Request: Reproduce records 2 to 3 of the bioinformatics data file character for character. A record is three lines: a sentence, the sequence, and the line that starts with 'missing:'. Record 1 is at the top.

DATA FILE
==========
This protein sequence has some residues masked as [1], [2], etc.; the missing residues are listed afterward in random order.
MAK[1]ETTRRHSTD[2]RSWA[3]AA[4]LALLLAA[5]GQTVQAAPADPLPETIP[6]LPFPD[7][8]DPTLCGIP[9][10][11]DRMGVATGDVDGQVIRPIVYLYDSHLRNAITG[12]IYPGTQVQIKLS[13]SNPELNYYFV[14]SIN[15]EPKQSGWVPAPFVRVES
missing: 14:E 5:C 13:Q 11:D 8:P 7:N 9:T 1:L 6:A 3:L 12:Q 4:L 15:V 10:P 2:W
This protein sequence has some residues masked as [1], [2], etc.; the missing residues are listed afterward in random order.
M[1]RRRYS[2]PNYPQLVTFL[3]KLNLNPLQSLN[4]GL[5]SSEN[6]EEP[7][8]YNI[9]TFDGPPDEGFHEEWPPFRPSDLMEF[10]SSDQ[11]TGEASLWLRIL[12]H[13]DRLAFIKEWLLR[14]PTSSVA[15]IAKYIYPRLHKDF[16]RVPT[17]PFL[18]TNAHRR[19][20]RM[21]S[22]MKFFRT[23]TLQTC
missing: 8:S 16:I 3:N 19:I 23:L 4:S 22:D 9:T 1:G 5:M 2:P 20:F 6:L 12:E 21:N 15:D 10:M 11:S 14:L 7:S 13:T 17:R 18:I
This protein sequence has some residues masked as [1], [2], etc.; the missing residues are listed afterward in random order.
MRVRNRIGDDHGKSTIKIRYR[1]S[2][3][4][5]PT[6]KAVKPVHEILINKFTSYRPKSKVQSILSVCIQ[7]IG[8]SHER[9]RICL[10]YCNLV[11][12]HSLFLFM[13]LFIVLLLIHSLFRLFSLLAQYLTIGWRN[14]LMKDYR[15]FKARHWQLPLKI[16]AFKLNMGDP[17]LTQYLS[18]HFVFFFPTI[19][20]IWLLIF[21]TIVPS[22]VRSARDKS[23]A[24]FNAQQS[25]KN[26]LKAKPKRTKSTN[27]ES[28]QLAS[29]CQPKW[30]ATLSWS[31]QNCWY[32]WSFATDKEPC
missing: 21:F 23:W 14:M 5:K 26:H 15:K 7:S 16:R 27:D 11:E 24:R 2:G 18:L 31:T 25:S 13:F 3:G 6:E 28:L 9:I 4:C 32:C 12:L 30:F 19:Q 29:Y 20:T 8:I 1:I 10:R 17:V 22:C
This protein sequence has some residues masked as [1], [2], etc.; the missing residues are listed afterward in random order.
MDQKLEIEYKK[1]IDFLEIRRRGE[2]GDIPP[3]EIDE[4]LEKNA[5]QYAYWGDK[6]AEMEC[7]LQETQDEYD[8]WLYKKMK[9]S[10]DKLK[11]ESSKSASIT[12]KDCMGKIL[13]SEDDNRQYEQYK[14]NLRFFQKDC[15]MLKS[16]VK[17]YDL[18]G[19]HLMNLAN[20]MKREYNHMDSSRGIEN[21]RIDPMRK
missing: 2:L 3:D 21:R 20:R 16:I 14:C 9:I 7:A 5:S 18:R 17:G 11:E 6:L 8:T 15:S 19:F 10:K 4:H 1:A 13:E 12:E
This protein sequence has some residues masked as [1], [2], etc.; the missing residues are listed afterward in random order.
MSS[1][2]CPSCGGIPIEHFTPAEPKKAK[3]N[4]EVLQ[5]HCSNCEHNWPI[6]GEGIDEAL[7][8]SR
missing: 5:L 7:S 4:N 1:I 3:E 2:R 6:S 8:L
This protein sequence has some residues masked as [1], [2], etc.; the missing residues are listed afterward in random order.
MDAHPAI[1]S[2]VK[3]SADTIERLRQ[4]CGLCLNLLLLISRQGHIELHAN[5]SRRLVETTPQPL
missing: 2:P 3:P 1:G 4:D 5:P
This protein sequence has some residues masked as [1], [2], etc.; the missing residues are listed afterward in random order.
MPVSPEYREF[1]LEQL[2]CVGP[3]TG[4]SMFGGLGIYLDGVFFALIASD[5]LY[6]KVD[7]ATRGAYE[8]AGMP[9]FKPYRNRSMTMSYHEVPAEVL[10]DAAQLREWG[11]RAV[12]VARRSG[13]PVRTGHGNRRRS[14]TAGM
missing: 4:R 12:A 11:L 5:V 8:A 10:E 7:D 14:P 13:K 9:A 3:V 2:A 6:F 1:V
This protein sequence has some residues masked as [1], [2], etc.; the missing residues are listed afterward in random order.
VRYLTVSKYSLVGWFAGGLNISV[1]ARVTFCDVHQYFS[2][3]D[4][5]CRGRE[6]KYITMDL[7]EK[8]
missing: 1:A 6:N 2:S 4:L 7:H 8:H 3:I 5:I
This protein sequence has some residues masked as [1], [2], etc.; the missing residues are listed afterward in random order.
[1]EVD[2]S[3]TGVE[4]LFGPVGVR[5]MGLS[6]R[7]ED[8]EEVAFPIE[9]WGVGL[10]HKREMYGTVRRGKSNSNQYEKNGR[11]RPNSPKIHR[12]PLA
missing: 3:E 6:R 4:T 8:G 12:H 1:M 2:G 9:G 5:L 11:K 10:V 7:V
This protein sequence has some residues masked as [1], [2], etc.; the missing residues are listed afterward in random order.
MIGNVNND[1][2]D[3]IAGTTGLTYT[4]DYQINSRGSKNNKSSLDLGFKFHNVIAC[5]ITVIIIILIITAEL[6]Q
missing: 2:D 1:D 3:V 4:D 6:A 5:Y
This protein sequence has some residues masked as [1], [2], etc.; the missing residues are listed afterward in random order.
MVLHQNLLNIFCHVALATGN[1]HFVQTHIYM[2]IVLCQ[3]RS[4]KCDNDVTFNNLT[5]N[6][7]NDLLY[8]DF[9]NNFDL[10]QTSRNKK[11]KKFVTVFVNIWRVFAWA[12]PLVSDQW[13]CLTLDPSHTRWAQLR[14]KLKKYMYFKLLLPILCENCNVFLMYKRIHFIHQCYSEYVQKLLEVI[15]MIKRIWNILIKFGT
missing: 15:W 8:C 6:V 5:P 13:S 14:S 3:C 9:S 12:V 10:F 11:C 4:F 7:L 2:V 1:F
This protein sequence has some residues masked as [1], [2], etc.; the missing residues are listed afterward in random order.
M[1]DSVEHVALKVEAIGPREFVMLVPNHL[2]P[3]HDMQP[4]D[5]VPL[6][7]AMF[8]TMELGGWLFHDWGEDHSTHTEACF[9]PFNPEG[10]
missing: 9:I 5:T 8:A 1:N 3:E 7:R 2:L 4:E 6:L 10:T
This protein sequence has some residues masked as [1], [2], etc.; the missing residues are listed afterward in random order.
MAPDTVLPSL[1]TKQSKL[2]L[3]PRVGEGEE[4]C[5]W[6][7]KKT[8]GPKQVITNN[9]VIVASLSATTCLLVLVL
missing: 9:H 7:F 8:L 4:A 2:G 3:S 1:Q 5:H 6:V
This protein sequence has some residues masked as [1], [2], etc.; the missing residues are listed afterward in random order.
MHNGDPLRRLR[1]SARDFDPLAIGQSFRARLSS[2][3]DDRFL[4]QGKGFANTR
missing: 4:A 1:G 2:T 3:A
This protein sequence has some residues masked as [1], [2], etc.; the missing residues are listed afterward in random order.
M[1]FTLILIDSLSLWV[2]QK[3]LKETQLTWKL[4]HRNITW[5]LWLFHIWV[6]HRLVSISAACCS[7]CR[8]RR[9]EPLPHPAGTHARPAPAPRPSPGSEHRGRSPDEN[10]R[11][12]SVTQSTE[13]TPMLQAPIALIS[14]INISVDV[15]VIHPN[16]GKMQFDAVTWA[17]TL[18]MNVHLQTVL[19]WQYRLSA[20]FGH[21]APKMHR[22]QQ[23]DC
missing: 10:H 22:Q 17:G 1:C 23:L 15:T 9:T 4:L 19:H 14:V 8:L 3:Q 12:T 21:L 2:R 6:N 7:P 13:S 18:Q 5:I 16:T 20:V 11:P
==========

This protein sequence has some residues masked as [1], [2], etc.; the missing residues are listed afterward in random order.
M[1]RRRYS[2]PNYPQLVTFL[3]KLNLNPLQSLN[4]GL[5]SSEN[6]EEP[7][8]YNI[9]TFDGPPDEGFHEEWPPFRPSDLMEF[10]SSDQ[11]TGEASLWLRIL[12]H[13]DRLAFIKEWLLR[14]PTSSVA[15]IAKYIYPRLHKDF[16]RVPT[17]PFL[18]TNAHRR[19][20]RM[21]S[22]MKFFRT[23]TLQTC
missing: 8:S 16:I 3:N 19:I 23:L 4:S 22:D 9:T 1:G 5:M 2:P 20:F 6:L 12:E 21:N 15:D 10:M 11:S 14:L 7:S 13:T 17:R 18:I
This protein sequence has some residues masked as [1], [2], etc.; the missing residues are listed afterward in random order.
MRVRNRIGDDHGKSTIKIRYR[1]S[2][3][4][5]PT[6]KAVKPVHEILINKFTSYRPKSKVQSILSVCIQ[7]IG[8]SHER[9]RICL[10]YCNLV[11][12]HSLFLFM[13]LFIVLLLIHSLFRLFSLLAQYLTIGWRN[14]LMKDYR[15]FKARHWQLPLKI[16]AFKLNMGDP[17]LTQYLS[18]HFVFFFPTI[19][20]IWLLIF[21]TIVPS[22]VRSARDKS[23]A[24]FNAQQS[25]KN[26]LKAKPKRTKSTN[27]ES[28]QLAS[29]CQPKW[30]ATLSWS[31]QNCWY[32]WSFATDKEPC
missing: 21:F 23:W 14:M 5:K 26:H 15:K 7:S 16:R 27:D 11:E 24:R 2:G 18:L 31:T 25:S 13:F 3:G 6:E 28:L 9:I 4:C 32:C 12:L 30:F 19:Q 29:Y 20:T 8:I 1:I 10:R 17:V 22:C